Real life experience magnifies impact of drinking and driving

Last week’s “Shattered Dreams” mock disaster involving young people who had been drinking and driving hopefully made an indelible impression on junior and senior high youth who participated in or witnessed the event.
    The exercise was well run and realistic down to the most minute detail and proved to be a valuable training for first responders and hospital staff.
    In the incident, two young people, a senior and a freshman, died as the result of a drunken driver crashing into another vehicle. The freshman died after being life-flighted from the scene. A mock funeral followed for the two victims.  
    Even though it was just an exercise, it created a real-life scenario that can be prevented by just doing the right thing—don’t drink and drive.
    While the event focused on impacting our youth, all of us can learn from the events of the day—most importantly, don’t drink and drive.
    Perhaps the most poignant part of the day came when Ogallala’s Bill Redinger shared his story with the kids and adults present following the mock funeral.
    His story is a tragic one. A sad one.
    Five years ago on March 16, Bill, his wife and brother lost their 19 year-old daughter and sister to a drinking and driving accident on I-80 near Hershey.
    Not only was the driver behind the wheel after drinking, she was also texting while driving more than 100 mph down the interstate. An imperfect storm.
    The driver survived while the passenger died instantly after the vehicle left the road.
    Then the unthinkable occurred.
    Bill assumed it was his daughter who was driving and survived  the accident. Even after arriving at the hospital in North Platte, he thought it was his daughter in the ER.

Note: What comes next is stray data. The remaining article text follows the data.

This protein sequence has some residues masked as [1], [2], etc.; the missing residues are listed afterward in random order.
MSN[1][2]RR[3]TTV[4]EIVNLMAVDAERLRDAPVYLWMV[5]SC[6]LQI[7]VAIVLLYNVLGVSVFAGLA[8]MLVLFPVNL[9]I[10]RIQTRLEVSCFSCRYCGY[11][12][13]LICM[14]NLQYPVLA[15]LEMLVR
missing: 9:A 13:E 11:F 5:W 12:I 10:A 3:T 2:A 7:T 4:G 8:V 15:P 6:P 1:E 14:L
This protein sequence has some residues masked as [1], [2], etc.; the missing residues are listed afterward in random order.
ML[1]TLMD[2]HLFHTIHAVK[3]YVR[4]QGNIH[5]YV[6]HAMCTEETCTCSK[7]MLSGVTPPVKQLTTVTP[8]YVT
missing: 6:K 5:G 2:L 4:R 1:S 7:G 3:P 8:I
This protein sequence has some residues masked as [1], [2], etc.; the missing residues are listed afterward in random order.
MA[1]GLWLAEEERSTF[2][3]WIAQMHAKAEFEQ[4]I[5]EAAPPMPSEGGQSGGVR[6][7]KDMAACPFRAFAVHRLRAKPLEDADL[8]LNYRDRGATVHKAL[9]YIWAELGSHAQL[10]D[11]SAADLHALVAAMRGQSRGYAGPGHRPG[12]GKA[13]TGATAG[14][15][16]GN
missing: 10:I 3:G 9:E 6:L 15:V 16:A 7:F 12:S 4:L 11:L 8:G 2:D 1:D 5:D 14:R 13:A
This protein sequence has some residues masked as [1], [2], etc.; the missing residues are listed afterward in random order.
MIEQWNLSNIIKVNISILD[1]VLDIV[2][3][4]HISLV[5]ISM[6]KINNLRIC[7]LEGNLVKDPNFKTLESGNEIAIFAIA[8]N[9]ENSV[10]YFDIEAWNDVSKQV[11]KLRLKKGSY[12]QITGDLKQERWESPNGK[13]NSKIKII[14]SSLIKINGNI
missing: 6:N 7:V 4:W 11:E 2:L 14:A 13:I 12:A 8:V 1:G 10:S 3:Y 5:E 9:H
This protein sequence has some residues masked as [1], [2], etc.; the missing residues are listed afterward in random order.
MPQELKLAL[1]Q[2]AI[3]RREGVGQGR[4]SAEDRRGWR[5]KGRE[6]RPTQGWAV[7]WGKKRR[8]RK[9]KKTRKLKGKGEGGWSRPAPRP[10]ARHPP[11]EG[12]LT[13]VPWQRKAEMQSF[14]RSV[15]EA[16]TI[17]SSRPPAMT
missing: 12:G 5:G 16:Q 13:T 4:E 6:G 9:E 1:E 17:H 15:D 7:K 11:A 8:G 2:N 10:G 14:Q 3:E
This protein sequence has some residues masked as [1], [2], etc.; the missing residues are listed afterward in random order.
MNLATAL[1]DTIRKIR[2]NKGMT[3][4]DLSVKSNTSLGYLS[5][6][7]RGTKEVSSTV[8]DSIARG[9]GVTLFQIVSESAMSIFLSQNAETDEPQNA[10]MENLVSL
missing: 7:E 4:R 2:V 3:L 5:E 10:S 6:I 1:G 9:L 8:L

As a former state patrolman, Bill had preached to his daughter never to drink and drive. Actually she hadn’t. She had been drinking so let her best friend drive instead. His daughter was the passenger in the car.
    It wasn’t until the parents of the other girl arrived at the hospital and said it wasn’t their daughter who had died that Bill realized the victim could be his daughter. An identifying tattoo told the tale. It was indeed their daughter.
    Lives turned upside down by bad decisions, especially drinking and driving.
    The pain is still real. He speaks to young people to encourage them to make the right decisions so they don’t ever put their family through what they’ve had to experience.
    This is indeed a lesson to us all.
    I’m guilty. I’m sure many of you are too. Don’t get behind the wheel. Call a friend for a ride, walk, or whatever. We don’t want to cause or experience that same pain in our own lives.

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